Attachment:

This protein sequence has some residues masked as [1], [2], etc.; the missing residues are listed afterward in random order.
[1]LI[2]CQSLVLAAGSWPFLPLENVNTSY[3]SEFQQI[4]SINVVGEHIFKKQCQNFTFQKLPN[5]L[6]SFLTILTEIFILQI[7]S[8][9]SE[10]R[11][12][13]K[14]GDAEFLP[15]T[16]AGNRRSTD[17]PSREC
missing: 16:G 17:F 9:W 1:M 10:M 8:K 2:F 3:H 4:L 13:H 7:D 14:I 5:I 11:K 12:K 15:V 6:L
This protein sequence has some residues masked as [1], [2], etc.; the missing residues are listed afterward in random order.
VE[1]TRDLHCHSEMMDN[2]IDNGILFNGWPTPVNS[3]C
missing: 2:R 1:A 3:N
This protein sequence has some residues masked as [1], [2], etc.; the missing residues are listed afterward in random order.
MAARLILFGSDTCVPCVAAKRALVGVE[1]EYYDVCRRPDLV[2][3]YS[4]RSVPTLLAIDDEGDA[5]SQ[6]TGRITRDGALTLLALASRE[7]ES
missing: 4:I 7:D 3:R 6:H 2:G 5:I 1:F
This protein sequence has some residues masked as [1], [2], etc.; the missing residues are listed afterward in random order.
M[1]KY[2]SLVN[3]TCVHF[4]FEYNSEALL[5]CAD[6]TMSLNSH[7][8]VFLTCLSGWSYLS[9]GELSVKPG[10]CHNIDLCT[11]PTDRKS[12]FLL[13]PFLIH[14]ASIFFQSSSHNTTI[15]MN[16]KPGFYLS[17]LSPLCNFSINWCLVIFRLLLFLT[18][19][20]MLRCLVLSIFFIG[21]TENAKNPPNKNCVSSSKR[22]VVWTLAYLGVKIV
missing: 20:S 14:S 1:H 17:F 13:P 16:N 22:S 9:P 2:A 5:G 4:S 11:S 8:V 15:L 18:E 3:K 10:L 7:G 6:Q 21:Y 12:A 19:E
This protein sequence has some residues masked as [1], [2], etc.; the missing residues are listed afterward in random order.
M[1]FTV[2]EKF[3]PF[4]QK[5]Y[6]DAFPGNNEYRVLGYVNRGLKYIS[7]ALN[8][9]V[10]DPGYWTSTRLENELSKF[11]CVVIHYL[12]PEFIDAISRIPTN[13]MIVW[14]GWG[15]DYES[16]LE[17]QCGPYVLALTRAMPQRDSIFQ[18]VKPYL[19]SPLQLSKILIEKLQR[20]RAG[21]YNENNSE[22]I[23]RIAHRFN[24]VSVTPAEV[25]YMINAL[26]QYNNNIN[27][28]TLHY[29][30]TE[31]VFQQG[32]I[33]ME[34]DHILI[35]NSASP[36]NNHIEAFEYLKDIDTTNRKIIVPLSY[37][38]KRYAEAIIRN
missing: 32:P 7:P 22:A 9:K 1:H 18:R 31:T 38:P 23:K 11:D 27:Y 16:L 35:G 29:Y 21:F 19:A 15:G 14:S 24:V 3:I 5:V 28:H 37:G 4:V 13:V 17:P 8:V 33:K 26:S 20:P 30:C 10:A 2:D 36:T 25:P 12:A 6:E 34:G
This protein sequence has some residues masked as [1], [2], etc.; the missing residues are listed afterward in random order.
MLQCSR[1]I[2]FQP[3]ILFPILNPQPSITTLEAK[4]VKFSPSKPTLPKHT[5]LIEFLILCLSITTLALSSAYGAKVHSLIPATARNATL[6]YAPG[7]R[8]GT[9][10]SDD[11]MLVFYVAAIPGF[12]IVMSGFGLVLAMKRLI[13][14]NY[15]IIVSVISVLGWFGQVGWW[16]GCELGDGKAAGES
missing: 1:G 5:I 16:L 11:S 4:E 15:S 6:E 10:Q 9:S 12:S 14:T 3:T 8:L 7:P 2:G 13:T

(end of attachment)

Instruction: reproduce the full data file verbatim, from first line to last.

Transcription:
This protein sequence has some residues masked as [1], [2], etc.; the missing residues are listed afterward in random order.
[1]LI[2]CQSLVLAAGSWPFLPLENVNTSY[3]SEFQQI[4]SINVVGEHIFKKQCQNFTFQKLPN[5]L[6]SFLTILTEIFILQI[7]S[8][9]SE[10]R[11][12][13]K[14]GDAEFLP[15]T[16]AGNRRSTD[17]PSREC
missing: 16:G 17:F 9:W 1:M 10:M 8:K 2:F 3:H 4:L 13:H 7:D 14:I 5:I 11:K 12:K 15:V 6:L
This protein sequence has some residues masked as [1], [2], etc.; the missing residues are listed afterward in random order.
VE[1]TRDLHCHSEMMDN[2]IDNGILFNGWPTPVNS[3]C
missing: 2:R 1:A 3:N
This protein sequence has some residues masked as [1], [2], etc.; the missing residues are listed afterward in random order.
MAARLILFGSDTCVPCVAAKRALVGVE[1]EYYDVCRRPDLV[2][3]YS[4]RSVPTLLAIDDEGDA[5]SQ[6]TGRITRDGALTLLALASRE[7]ES
missing: 4:I 7:D 3:R 6:H 2:G 5:I 1:F
This protein sequence has some residues masked as [1], [2], etc.; the missing residues are listed afterward in random order.
M[1]KY[2]SLVN[3]TCVHF[4]FEYNSEALL[5]CAD[6]TMSLNSH[7][8]VFLTCLSGWSYLS[9]GELSVKPG[10]CHNIDLCT[11]PTDRKS[12]FLL[13]PFLIH[14]ASIFFQSSSHNTTI[15]MN[16]KPGFYLS[17]LSPLCNFSINWCLVIFRLLLFLT[18][19][20]MLRCLVLSIFFIG[21]TENAKNPPNKNCVSSSKR[22]VVWTLAYLGVKIV
missing: 20:S 14:S 1:H 17:F 13:P 16:N 22:S 9:P 2:A 5:G 4:S 11:S 8:V 15:L 18:E 3:K 10:L 7:G 6:Q 21:Y 12:A 19:E
This protein sequence has some residues masked as [1], [2], etc.; the missing residues are listed afterward in random order.
M[1]FTV[2]EKF[3]PF[4]QK[5]Y[6]DAFPGNNEYRVLGYVNRGLKYIS[7]ALN[8][9]V[10]DPGYWTSTRLENELSKF[11]CVVIHYL[12]PEFIDAISRIPTN[13]MIVW[14]GWG[15]DYES[16]LE[17]QCGPYVLALTRAMPQRDSIFQ[18]VKPYL[19]SPLQLSKILIEKLQR[20]RAG[21]YNENNSE[22]I[23]RIAHRFN[24]VSVTPAEV[25]YMINAL[26]QYNNNIN[27][28]TLHY[29][30]TE[31]VFQQG[32]I[33]ME[34]DHILI[35]NSASP[36]NNHIEAFEYLKDIDTTNRKIIVPLSY[37][38]KRYAEAIIRN
missing: 32:P 7:P 22:A 9:K 1:H 18:R 31:T 38:P 23:K 11:D 27:Y 16:L 35:G 29:Y 21:F 19:A 15:G 14:S 24:V 3:I 5:V 28:H 37:G 4:V 13:V 17:P 8:V 33:K 26:S 20:P 30:C 10:A 2:D 36:T 25:P 12:A 6:E 34:G
This protein sequence has some residues masked as [1], [2], etc.; the missing residues are listed afterward in random order.
MLQCSR[1]I[2]FQP[3]ILFPILNPQPSITTLEAK[4]VKFSPSKPTLPKHT[5]LIEFLILCLSITTLALSSAYGAKVHSLIPATARNATL[6]YAPG[7]R[8]GT[9][10]SDD[11]MLVFYVAAIPGF[12]IVMSGFGLVLAMKRLI[13][14]NY[15]IIVSVISVLGWFGQVGWW[16]GCELGDGKAAGES
missing: 1:G 5:I 16:L 11:S 4:E 15:S 6:E 10:Q 9:S 12:S 14:T 3:T 8:L 7:P 2:G 13:T